Florida Gov. Rick Scott has confirmed the first case of the Zika virus has been found to be transmitted via infected mosquitoes within the state of Florida, marking the first in the U.S. The outbreak has infected at least four people through local transmission, Florida officials said Friday.
“We learned today that four people in our state likely have the Zika virus as a result of a mosquito bite,” Gov. Scott said in a statement. “All four of these people live in Miami-Dade and Broward Counties and the Florida Department of Health believes that active transmissions of this virus could be occurring in one small area in Miami.”
The exact location is within the boundaries of the following area: NW 5th Avenue to the west, US 1 to the east, NW/NE 38th Street to the north and NW/NE 20th Street to the south. This area is about 1 square mile.
“This means Florida has become the first state in our nation to have local transmission of the Zika virus,” he added Friday.
Until now, there were zero locally acquired mosquito-borne cases reported within the U.S., according to the Centers for Disease Control and Prevention. Travel-associated cases accounted for 1,657 of the 1,658 total reported, including 15 being sexually transmitted, with the other being laboratory acquired (1) and the result of Guillain-Barré syndrome (5). Locally acquired cases reported in U.S. territories outside the Continental United States (CONUS) have now reached 4,750.
In June, the Florida Department of Health confirmed a Haitian national who immigrated solely to give birth did so to the first baby born with Zika-related microcephaly in the state. The mother was infected with the Zika virus in Haiti before she was allowed to travel to the United States, specifically the state of Florida.
Microcephaly is a neurological condition where a baby’s head is much smaller than expected and can occur because a baby’s brain has not developed properly during pregnancy or has stopped growing after birth, which results in a smaller head size. As a lifelong condition, there is no known cure or standard treatment for microcephaly.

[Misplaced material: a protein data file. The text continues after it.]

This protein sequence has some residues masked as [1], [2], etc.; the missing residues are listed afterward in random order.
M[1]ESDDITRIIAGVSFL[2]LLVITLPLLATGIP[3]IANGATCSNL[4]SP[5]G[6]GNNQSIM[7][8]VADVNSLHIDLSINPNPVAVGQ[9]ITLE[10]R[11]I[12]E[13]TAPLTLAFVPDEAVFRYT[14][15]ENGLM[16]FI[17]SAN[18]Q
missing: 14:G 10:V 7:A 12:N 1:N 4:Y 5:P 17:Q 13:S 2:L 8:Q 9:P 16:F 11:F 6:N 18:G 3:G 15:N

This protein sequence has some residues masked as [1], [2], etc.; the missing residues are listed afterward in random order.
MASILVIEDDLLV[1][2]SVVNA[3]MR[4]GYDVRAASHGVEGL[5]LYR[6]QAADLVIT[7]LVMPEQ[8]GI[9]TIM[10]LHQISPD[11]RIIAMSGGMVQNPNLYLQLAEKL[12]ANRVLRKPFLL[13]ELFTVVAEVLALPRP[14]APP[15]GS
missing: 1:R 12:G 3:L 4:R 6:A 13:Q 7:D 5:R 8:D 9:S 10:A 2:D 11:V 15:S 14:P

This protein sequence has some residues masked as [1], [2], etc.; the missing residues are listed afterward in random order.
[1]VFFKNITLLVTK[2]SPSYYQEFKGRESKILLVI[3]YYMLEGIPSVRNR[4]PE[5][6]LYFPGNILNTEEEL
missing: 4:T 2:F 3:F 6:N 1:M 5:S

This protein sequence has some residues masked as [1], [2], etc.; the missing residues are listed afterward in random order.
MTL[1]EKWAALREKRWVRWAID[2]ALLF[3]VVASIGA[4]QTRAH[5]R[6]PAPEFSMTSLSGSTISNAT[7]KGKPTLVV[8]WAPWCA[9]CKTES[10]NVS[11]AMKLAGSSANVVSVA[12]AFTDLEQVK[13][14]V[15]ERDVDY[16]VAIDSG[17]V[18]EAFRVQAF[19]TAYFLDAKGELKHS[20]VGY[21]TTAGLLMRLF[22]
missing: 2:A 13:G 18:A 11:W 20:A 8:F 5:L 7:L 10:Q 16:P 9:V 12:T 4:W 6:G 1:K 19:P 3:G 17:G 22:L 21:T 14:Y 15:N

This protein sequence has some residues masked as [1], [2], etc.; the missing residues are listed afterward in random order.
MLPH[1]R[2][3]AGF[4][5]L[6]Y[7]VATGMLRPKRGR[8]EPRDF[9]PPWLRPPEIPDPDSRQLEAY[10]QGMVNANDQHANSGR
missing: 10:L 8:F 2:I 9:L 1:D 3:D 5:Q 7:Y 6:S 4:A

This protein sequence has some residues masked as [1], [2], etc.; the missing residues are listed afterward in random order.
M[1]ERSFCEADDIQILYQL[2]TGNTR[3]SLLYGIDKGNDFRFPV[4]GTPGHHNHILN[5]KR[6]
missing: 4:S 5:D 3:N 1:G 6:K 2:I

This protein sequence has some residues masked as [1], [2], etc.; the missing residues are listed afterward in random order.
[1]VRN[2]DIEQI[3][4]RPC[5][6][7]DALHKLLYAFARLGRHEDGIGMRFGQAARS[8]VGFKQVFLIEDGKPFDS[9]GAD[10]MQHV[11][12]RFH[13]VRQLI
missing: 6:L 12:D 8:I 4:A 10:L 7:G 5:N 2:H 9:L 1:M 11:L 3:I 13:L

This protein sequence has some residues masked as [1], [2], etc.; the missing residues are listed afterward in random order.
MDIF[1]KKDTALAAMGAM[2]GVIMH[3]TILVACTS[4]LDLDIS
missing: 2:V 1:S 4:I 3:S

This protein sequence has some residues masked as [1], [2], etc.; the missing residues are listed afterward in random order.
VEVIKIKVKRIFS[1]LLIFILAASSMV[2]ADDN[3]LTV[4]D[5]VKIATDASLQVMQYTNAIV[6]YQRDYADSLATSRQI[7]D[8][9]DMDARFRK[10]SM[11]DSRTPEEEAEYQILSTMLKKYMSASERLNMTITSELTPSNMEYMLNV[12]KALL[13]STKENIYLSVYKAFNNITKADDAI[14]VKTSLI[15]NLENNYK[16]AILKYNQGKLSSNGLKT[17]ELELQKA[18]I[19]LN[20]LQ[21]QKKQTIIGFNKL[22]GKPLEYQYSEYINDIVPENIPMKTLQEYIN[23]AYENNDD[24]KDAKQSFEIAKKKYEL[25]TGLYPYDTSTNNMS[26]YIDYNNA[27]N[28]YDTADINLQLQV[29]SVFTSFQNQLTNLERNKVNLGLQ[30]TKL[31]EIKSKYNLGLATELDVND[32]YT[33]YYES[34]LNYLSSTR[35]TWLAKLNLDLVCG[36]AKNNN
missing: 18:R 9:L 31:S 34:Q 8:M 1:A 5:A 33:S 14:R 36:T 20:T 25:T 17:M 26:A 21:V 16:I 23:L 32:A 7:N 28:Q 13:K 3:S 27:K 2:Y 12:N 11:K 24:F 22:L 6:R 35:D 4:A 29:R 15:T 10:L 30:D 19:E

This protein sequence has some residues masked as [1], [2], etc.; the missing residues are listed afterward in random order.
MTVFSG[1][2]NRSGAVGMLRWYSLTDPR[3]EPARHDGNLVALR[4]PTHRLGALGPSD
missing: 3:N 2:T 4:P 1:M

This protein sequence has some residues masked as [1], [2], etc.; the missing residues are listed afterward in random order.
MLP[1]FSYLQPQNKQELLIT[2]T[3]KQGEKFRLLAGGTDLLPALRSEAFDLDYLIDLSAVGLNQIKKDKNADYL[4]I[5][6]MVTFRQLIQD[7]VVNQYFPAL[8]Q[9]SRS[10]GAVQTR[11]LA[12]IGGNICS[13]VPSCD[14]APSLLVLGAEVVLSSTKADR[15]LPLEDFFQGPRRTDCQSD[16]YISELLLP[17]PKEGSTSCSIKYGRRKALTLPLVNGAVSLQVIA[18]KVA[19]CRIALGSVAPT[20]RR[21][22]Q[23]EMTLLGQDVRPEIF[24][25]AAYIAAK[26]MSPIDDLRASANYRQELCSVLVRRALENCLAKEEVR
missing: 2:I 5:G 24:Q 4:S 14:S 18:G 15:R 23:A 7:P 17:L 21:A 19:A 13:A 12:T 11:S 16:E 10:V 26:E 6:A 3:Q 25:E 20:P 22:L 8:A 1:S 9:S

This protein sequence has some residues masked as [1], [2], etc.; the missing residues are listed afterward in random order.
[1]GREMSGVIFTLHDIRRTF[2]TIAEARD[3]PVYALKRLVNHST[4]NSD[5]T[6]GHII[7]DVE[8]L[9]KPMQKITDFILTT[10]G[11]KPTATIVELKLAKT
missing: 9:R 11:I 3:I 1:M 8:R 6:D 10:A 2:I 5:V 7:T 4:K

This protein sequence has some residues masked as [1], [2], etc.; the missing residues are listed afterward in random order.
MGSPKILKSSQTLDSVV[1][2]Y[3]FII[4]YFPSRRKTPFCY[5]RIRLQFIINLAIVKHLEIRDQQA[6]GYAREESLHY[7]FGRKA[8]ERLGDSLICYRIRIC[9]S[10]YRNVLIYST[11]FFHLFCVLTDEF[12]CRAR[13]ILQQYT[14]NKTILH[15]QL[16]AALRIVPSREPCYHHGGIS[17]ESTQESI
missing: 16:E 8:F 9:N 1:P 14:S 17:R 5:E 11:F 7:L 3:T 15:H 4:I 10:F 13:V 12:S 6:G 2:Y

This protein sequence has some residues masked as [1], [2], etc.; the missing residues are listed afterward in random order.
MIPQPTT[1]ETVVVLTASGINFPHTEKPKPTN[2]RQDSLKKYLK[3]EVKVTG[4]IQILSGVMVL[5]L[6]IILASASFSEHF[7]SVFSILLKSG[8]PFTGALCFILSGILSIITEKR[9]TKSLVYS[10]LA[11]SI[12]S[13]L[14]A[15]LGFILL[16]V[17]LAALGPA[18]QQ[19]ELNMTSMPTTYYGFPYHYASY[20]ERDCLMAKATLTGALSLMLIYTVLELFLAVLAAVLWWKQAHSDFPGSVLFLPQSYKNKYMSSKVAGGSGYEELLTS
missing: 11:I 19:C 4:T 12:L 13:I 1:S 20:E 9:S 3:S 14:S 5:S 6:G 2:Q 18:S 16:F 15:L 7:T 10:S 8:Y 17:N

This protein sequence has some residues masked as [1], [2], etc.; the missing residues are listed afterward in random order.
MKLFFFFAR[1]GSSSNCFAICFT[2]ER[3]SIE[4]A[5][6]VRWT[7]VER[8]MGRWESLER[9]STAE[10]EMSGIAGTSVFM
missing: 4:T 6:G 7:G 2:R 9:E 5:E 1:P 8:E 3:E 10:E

Babies born with the disease have a series of lifelong problems, including developmental delay, intellectual disability, problems with movement and balance, hearing loss and vision problems. All of the problems require significant treatments as it relates to the cost of health care, which the U.S. taxpayer will have to pick up.
Gov. Scott directed the Florida DOH to activate the Joint Information Center (JIC) within the State Emergency Operations Center to ensure impacted areas have coordinated access to information and resources. As part of this effort, the governor directed DOH to contract with commercial pest control companies to enhance and expand mosquito mitigation and abatement, including increased spraying, in the impacted areas.
“We know this virus is most detrimental to expecting mothers. If you are pregnant or thinking of becoming pregnant and live in the impacted area, I urge you to contact your OB/GYN for guidance and to receive a Zika Prevention kit,” Gov. Scott said. “I also ask every Floridian to take proper precautions by eliminating any standing water and wearing insect repellent.”
The Zika virus typically causes a mild rash, fever and joint pain. While only one in five people infected with the virus are symptomatic, the virus can cause serious problems for pregnant women.